The “Final Walk” was a referendum in which the predominantly-Christian south of Sudan decided whether or not to secede from the predominantly-Muslim north. The final result, announced on February 7, was a resounding cry for independence. Now the work of building a nation begins.
That the ‘Final Walk’ happened at all is a small miracle. Despotism, unrest, and violence have plagued Sudan ever since British colonial rule ended in 1956. The referendum is part of a 2005 peace agreement that ended a war that claimed 2 million lives. International pressure from the African Union, the United Nations, and the United States helped ensured a smooth, peaceful election.
“It’s a big step forward,” says David Arase, Professor of Politics at Pomona College. “The new state actually makes political sense. The typical African country’s borders have nothing to do with the ethnic geography.”
If Southern Sudan does become the world’s newest country, the hard part will have only just begun. Difficult negotiations lie ahead as to where to draw the new border and how to manage Sudan’s most precious resource: oil. The north will seek continual access to the south’s oil reserves, while the south will need the north for pipelines and refineries. Furthermore, the fates of southerners in the north and northerners in the south must be determined. With so much still at stake, the possibility of violence erupting yet again cannot be eliminated. Professor Elizabeth Crighton of Pomona College’s Politics Department urges a strong international presence to prevent this from happening. “In most cases of secession, having strong international pressure to enforce the safety of both sides helps,” says Crighton.
The referendum leaves more unanswered questions within each of the two countries. Northern dictator Omar al-Bashir, who has been accused of orchestrating the genocide in Darfur, has spent his 21-year reign pledging to keep Sudan together. His failure to deliver, along with increasing economic hardships and the confidence of imparted from popular demonstrations across the Arab world, has elicited calls for the end of his regime.
Those living in Southern Sudan will encounter even more troubles as they take on the daunting job of building a new country. The most immediate threat is tension between ethnic groups, which may boil over as the post-independence euphoria fades away. Crighton, however, believes that the sense of solidarity from having been oppressed by northern Sudan, where the capital of Kartomou lies, may be a stronger unifying force.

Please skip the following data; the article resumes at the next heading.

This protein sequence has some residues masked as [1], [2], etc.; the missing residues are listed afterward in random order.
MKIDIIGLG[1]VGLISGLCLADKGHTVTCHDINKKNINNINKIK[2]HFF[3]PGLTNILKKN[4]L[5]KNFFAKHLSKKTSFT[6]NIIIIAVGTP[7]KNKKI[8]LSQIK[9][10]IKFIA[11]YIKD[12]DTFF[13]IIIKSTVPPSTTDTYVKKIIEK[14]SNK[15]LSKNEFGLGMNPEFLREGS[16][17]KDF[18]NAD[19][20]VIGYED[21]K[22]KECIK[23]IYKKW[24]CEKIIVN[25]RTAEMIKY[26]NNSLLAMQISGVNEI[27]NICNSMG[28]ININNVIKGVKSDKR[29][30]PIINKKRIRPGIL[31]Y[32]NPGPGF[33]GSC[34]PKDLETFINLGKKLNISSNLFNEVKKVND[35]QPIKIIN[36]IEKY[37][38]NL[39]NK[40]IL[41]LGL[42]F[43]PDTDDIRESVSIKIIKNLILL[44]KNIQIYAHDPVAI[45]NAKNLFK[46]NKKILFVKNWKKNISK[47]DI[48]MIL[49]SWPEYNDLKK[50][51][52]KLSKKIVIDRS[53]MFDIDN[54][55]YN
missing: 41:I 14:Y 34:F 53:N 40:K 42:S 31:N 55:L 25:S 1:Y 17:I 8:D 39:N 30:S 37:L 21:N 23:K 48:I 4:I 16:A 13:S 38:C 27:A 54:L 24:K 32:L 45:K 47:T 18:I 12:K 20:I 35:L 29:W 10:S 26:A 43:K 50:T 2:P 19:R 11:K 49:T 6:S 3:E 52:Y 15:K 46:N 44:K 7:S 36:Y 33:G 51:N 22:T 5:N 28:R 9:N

Moreover, leaders of the new nation will need to provide some semblance of the rule of law in an area of the world where lawlessness is the norm. They will need to lay the foundations of a functional education system in a region where the literacy rate languishes at 24%. They will need to build infrastructure in a 250,000 square-mile stretch of land that contains only 30 miles of paved roads. Perhaps most importantly, they will need to deal with some of the worst humanitarian conditions on the planet. Over 90% of the people in southern Sudan live on less than a dollar a day, and they suffer from the highest infant mortality rate in the world.
“They don’t have an existing government infrastructure,” says Arase. “They’re starting from zero.”
The odds seem stacked against Southern Sudan in every way. Given its unlikely path to independence, however, the people there have already overcome greater obstacles. Only months before the voting took place, many were predicting violence and the derailment of the referendum. And yet over the course of six wonderful days, over three million jubilant voters showed up at the polls to have their voices heard – an incredible turnout of 83%. The referendum may not actually be southern Sudan’s Final Walk to Freedom, but it will do for a first step.